While I'll grant Byndom hasn't shined as much as many expect him to, he's not a player I'm concerned about. He's performed well for this team and I believe he'll put out solid performances soon. He has a long way to go before he reaches the "spilled blood for the school" zone.
Josh Turner - Round of applause for Josh for no other reason than the way he disguised his coverage on the Digg's second pick. In Wallace's presnap read Josh turns his back to the sideline and begins to lean towards the middle of the field. When the ball is snapped, Turner opens up towards the sideline and falls into cover two. Wallace has already locked in to what he saw presnap and forces the ball to his receiver who running a sticks route assuming Diggs was in man. Interception Diggs. Great disguise by Turner working with him to make that play happen.
My Thoughts Moving Forward
- At the end of the day we're not the only folks who watched the game film. Everything we saw, the coaches and players captured as well. That being said, I can safely assume the defense's focus this week were: proper angles/leverage on tackling, urgency in getting aligned against up-tempo offenses, run fits against the option, effort tracking the ball carrier when the play is away from you.
- Despite the discontent from Horns fans as it pertains to the defense's performance this past week, these guys executed the defense and made big plays in a hostile road environment on the majority of their snaps. A combination of high expectations for our defense and mild lack of respect for opponents sometimes leaves us shocked when our guys don't make plays we expect them to. I'll exchange giving up 31 points last week if it means we're going to address fixable problems before heading into conference play. This game and these mistakes couldn't have come at a better time. Let's just hope it shows.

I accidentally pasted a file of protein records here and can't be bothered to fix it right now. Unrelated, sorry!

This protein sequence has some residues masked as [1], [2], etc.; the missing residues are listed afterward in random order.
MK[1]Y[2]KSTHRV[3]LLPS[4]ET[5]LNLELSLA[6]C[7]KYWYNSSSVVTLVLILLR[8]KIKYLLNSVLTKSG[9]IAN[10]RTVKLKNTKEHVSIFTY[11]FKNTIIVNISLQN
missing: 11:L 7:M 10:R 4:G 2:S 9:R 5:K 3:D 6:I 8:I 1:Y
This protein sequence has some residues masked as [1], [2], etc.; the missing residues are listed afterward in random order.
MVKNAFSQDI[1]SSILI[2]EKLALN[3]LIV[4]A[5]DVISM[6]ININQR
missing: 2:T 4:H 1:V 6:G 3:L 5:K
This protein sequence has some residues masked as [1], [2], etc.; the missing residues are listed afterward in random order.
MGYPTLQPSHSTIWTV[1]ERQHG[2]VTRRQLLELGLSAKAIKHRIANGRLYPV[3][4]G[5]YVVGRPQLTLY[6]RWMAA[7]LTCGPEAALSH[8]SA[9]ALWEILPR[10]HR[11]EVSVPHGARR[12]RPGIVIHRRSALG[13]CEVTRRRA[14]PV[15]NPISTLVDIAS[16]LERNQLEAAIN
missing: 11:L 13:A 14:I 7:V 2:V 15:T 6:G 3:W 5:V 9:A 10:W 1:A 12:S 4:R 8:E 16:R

- I don't expect Manny Diaz to change anything he's doing on defense. He's an expert at disguising and confusing QBs. For the few times it hurts us, I'll take the interceptions, pressures, and coverage sacks. If we simplify what we're doing, players won't continue to progress, the defense will be predictable, and we'll eventually get holes stomped in our ass. There's no turning back now and I know the entire staff is committed to growth on a weekly basis.
- Lastly, wins are hard to come by. Very hard. The offense's job is to go out and score as many points as possible. The defense's job is to make sure the opponent scores one point less. I wish games went as expected so I could quit my day job, move to Vegas, and drink cocktails at the sportsbook in the Cosmopolitan Hotel and Casino. But what we should expect is for these guys to show up each week with respect for their opponents, play their asses off, and have fun executing the defense. I think if we've learned nothing else in the past three weeks, other teams will makes plays on us and we will experience moments where we want to drive our heads through the wall showing folks how it's supposed to be done. Other than being crazy Longhorn fans who love our school, the experience of growth and overall ride is what makes this shit fun.
I'm anxious for next week. Okie State can't get here fast enough.